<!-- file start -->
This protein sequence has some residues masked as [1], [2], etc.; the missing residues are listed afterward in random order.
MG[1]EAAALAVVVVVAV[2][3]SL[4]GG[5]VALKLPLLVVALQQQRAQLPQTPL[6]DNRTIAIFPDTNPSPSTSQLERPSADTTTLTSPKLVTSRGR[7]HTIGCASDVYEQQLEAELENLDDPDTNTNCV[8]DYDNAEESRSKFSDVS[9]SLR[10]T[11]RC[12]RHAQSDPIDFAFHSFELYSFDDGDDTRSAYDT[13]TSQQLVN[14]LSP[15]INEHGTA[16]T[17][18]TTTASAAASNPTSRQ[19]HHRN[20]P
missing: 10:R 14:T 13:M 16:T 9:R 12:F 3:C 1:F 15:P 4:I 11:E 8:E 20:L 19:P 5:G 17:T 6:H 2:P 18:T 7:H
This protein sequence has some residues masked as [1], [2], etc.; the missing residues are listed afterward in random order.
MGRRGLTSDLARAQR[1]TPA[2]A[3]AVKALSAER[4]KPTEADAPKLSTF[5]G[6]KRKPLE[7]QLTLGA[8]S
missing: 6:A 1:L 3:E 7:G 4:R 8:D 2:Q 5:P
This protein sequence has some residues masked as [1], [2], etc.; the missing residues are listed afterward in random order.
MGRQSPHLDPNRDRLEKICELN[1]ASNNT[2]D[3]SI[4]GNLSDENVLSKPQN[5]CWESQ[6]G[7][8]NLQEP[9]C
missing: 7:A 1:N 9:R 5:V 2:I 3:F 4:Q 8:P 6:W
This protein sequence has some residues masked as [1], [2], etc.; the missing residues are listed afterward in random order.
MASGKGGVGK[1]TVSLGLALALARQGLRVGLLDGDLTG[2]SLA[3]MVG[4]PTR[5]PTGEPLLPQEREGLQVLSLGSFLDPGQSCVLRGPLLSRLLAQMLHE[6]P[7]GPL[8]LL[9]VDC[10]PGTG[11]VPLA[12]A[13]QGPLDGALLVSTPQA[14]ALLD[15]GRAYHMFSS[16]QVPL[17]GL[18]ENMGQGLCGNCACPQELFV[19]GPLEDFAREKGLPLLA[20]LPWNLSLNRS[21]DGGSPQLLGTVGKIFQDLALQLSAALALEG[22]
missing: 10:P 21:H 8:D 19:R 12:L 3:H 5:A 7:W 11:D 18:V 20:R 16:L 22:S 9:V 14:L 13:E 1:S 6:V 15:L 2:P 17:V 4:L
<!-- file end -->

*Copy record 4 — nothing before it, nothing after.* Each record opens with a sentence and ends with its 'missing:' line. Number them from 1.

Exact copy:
This protein sequence has some residues masked as [1], [2], etc.; the missing residues are listed afterward in random order.
MASGKGGVGK[1]TVSLGLALALARQGLRVGLLDGDLTG[2]SLA[3]MVG[4]PTR[5]PTGEPLLPQEREGLQVLSLGSFLDPGQSCVLRGPLLSRLLAQMLHE[6]P[7]GPL[8]LL[9]VDC[10]PGTG[11]VPLA[12]A[13]QGPLDGALLVSTPQA[14]ALLD[15]GRAYHMFSS[16]QVPL[17]GL[18]ENMGQGLCGNCACPQELFV[19]GPLEDFAREKGLPLLA[20]LPWNLSLNRS[21]DGGSPQLLGTVGKIFQDLALQLSAALALEG[22]
missing: 10:P 21:H 8:D 19:R 12:L 3:H 5:A 7:W 11:D 18:V 20:R 16:L 22:S 9:V 14:L 13:E 1:S 6:V 15:L 2:P 17:V 4:L